Why Do You Need an Extraction?
Damaged teeth need to be treated. When you have a damaged tooth, we do everything we can to save it. However, there are times when saving the tooth may not be possible:
|•||Your tooth has experienced severe damage. Teeth that have been cracked or chipped can usually be restored with dental crowns. However, if the damage extends below the gum line, crowns cannot provide the protection the affected tooth needs.
|•||Significant decay. While cavities can usually be restored with fillings, large cavities, or multiple cavities in the same tooth, can compromise the tooth (and filling them can put them at risk for shattering).
|•||An impacted tooth. An impacted tooth is one that cannot emerge properly through the gums. These teeth can cause infections or potentially damage adjacent teeth. While a common issue with wisdom teeth, any tooth can be impacted.
|•||Overcrowding. When your teeth are overcrowded, it can throw off your bite. This can lead to bruxism (grinding and clenching) and severe jaw pain. Typically, overcrowding is treated with orthodontics. An extraction can help to create the space necessary to properly align your teeth.|
What Happens When You Don’t Extract a Compromised Tooth?
When your tooth is damaged, or otherwise compromised, it is essential to seek treatment right away. Not extracting a severely damaged tooth can have serious consequences for your oral, and overall, health. Damaged teeth can lead to painful, and dangerous, infections. Bacteria can enter your bloodstream, which can lead to health issues such as heart disease and stroke. The damage caused by impacted teeth can also lead to infections as well as cysts. While we do everything possible to save damaged teeth, there are some instances in which extraction is unavoidable. By putting off an extraction, your health and your quality of life can suffer.
Wisdom teeth are typically the third molars within the mouth. Not everyone has them, and some people even have a fourth set of molars. Usually, the angle at which wisdom teeth are set to enter the jaw will not work. Even if the angle often works there simply isn’t enough space in the mouth to accommodate them. In these cases, we will perform a routine surgery to remove the molars. As with any surgery, our goal is your comfort. We have a variety of sedation options that will allow you to relax and rest while the wisdom tooth removal procedure takes place. We will make an incision to remove the molars, and once extracted, we will suture the sites closed.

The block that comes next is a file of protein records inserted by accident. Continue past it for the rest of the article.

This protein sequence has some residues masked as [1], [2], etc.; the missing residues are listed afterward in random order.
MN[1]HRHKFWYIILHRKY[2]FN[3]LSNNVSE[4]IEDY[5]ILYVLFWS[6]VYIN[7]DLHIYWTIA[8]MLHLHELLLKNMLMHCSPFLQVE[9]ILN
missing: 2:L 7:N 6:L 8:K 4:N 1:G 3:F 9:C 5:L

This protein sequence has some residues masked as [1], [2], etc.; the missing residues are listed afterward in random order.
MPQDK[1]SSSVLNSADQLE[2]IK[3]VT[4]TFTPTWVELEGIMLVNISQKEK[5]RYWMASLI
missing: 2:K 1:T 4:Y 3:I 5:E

After the procedure is through making sure not to use straws and, if you are a smoker, refrain from smoking. Sucking with your mouth can cause a condition known as “dry socket,” where air is allowed under the healing tissue. This can result in an infection.
Extracting Your Tooth
There are two different types of extractions. The first is known as a simple extraction. This type is typically done under a local anesthetic. The affected tooth is gripped and moved back and forth, widening the periodontal ligament. When the ligament is wide enough, the tooth is simply lifted out. The other type of extraction is a surgical extraction. This type of extraction is done under local anesthetic, but sedation may also be used. A surgical extraction is usually necessary for removing wisdom teeth. Incisions are made in the gums, exposing the root of the tooth and the surrounding jawbone. Next, the tooth is removed. This may involve the removal of some of the surrounding jawbone. If the tooth is shattered, every piece is carefully removed. In some instances, the tooth may need to be broken and removed in segments. Once the tooth is removed, the socket is cleaned, and the wound sutured closed.
When you have a damaged or impacted tooth, it is important to treat it as soon as possible. In the instance that the tooth cannot be treated, an extraction may be required. For more information, or to schedule your consultation, contact Hoffman Dental today at (503) 648-7700.